ral Lee, in his nobleness of soul, put that question beyond discussion by assuming, more than was chargeable to him, the entire responsibility of the failure. General Early, Colonel Taylor and others have charged General Longstreet with the loss of the battle, and he has, with much ingenuity, attempted a refutation of the charge; sobedience of orders to attack the Federals early on the morning of the 2d of July, and upon his inactivity and slothfulness in making the attack that day; and General Early also charges him with failing to give the Commanding-General that hearty and cordial support that was necessary to success. As to the truth and justness of thf any of these charges, and have formed my conclusions as to them from the statements of facts and arguments of the respective parties, I believe at least that General Early's charge as to the failure to give proper support is true. General Longstreet had advised against the campaign and the battle, and by his own showing his hear
Southern Historical Society Papers, Volume 6. (ed. Reverend J. William Jones), The wounding of Stonewall Jackson — extracts from a letter of Major Benjamin Watkins Leigh. (search)
of Major Benjamin Watkins Leigh. [The following extracts from a private letter of Major Leigh, who was then serving on General A. P. Hill's staff, have never been in print, and will be appreciated as sheding additional light on the events of which they treat.] camp near Hamilton's crossing, Spotsylvania Courthouse, Virginia, 12th May, 1863. * * * * * * * * * On Friday the 1st, D. H. Hill's, Trimble's and A. P. Hill's divisions — that is to say, all of Jackson's corps, except Early's division — marched from the vicinity of Hamilton's crossing to a point on the Plank road, about eight miles westward of Fredericksburg. Early's division was left to watch a body of the enemy who had crossed the Rappahannock at a point opposite to Hamilton's crossing, whilst the rest of the corps marched towards Chancellorsville, where the enemy's main force had been concentrated. The greater part of Anderson's and McLaws' divisions had been driven from their positions near Chancellorsvil
Southern Historical Society Papers, Volume 6. (ed. Reverend J. William Jones), Annual meeting of Southern Historical Society, October 28th and 29th, 1878. (search)
ucky, a resident of Richmond during the war. The hall of the House of Delegates was crowded with fair women and brave men, and scattered through the audience were some of our most prominent Confederates. The President of the Society, General J. A. Early, presided. After an appropriate prayer by Rev. Dr. Tupper, General Early, in a few well-chosen words, introduced Dr. Burrows to the audience. With a facecious statement of the circumstances under which he had consented to take the pl Colonel D. W. Floweree, of Vicksburg, a life-member of the Society, and paid an appropriate tribute to his memory — the Society voting to spread appropriate resolutions on the record. Earnest remarks in reference to the interests of the Society were made by Generals D. H. Maury, W. B. Taliaferro, J. A. Early and Marcus J. Wright, Colonel C. S. Venable, General J. G. Field and others. There was a general expression of gratification at the prosperous and hopeful condition of the Society.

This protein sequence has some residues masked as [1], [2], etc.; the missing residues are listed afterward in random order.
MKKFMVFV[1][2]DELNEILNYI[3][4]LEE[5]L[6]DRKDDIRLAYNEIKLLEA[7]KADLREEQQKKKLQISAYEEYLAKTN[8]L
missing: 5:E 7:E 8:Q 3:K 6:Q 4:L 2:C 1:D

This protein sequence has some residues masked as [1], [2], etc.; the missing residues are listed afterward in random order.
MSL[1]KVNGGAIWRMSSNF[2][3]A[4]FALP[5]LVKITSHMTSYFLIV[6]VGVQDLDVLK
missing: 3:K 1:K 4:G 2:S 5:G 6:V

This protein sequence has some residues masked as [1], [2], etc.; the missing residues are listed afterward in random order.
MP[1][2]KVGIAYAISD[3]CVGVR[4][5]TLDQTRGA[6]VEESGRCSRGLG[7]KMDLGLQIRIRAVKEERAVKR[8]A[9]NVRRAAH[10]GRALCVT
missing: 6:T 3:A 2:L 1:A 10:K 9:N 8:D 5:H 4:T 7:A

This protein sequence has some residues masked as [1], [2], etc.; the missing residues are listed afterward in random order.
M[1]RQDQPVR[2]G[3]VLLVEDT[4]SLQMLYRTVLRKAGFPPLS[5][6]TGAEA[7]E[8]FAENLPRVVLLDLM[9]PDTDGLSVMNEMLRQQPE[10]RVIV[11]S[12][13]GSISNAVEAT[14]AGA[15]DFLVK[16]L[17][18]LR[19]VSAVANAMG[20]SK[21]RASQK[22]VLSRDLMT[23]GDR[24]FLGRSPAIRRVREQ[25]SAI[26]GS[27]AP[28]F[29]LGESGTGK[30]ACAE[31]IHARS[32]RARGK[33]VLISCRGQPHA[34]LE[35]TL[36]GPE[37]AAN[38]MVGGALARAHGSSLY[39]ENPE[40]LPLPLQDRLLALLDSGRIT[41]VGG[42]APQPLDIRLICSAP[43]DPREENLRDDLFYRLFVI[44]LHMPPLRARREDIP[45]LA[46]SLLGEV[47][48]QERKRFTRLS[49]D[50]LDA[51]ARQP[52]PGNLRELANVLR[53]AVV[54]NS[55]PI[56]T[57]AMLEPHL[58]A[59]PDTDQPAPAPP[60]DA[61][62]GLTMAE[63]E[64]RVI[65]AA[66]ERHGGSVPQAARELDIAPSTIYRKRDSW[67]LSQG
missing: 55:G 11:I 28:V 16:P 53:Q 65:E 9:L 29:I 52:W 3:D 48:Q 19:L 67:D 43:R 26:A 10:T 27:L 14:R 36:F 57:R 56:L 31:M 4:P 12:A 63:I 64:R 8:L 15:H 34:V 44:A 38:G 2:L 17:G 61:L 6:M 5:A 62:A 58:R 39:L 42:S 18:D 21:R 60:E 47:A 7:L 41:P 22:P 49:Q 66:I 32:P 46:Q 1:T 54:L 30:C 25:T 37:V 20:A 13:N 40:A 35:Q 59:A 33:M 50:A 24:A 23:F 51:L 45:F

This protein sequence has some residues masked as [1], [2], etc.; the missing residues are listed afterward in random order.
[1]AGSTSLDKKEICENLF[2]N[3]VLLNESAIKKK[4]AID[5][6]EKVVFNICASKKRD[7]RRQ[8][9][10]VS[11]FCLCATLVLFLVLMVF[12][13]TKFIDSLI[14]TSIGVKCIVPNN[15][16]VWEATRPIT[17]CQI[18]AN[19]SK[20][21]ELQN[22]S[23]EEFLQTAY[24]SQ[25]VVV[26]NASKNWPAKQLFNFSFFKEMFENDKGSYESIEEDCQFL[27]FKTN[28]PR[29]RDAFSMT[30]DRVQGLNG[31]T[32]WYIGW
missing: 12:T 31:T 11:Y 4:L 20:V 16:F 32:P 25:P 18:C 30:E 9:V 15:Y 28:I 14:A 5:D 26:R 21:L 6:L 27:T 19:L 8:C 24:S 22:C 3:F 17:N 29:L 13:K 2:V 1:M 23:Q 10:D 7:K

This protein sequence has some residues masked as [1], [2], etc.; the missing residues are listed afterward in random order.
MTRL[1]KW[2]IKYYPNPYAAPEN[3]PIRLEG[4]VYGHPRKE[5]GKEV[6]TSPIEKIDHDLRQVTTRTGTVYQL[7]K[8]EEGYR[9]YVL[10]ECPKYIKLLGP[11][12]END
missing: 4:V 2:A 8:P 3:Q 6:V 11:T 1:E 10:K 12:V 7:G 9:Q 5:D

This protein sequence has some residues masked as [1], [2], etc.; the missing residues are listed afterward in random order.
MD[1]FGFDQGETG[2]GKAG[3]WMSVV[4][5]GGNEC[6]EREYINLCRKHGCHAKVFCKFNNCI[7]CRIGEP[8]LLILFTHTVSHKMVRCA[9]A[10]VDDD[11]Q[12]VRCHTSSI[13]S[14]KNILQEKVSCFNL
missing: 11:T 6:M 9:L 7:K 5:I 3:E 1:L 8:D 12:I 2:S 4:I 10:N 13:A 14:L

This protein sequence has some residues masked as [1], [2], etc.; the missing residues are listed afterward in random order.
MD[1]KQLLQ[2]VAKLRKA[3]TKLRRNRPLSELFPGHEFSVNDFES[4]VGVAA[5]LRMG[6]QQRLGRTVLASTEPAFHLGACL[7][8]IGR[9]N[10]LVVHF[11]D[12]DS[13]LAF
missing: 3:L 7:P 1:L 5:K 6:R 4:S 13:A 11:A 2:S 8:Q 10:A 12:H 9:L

Southern Historical Society Papers, Volume 6. (ed. Reverend J. William Jones), Stonewall Jackson — the story of his being an Astrologer refuted — an eye-witness describes how he was wounded. (search)
Stonewall Jackson — the story of his being an Astrologer refuted — an eye-witness describes how he was wounded. By General J. A. Early. There are but few incidents of the late war which have given rise to more conflicting accounts than the unfort corps, and was by his side when he was wounded, are as follows: Virginia military Institute, March 5, 1873. General J. A. Early, Lynchburg, Va.: Dear General — I have duly received your valued favor of the 24th ultimo. It gives me greatounds and death, it is best not to give publicity to the fact who they were. Very truly yours, R. E. Wilbourn. General J. A. Early. It is very manifest from the authorities now furnished that the whole story of General Revere is a fiction, e anxious care exhibited for the comfort of him who had been with his great lieutenant in his terrible calamity, and who had so faithfully and devotedly ministered to him in the trying scenes of the night, as in any other circumstance. J. A. Early
Southern Historical Society Papers, Volume 6. (ed. Reverend J. William Jones), Annual reunion of the Virginia division, A. N. V. (search)
Anglo-Saxon race. Great men never die, Their bones may sodden in the sun, Their heads be hung on castle gates and city walls, But still their spirits walk abroad. Again, gentlemen, permit me to thank you for your kind remembrance of the Army of Tennessee, and to again assure you that it is a pleasure to meet you to-night. Then followed a number of volunteer toasts, which were in turn happily responded to by Colonel James Lingan, President of the Louisiana Division, Army of Tennessee Association; Dr. Carrington, late of the Confederate States navy; Colonel F. R. Farrar ( Johnny Reb ), of Amelia; General Fitz. Lee; Rev. H. Melville Jackson, of Richmond; Major R. W. Hunter, of Winchester, formerly of the Staff of General Edward Johnson, and General John B. Gordon, and General J. A. Early, who always brings down the house. The whole occasion was indeed a joyous one, which renewed many glorious memories and revived hallowed associations which we would not willingly let die.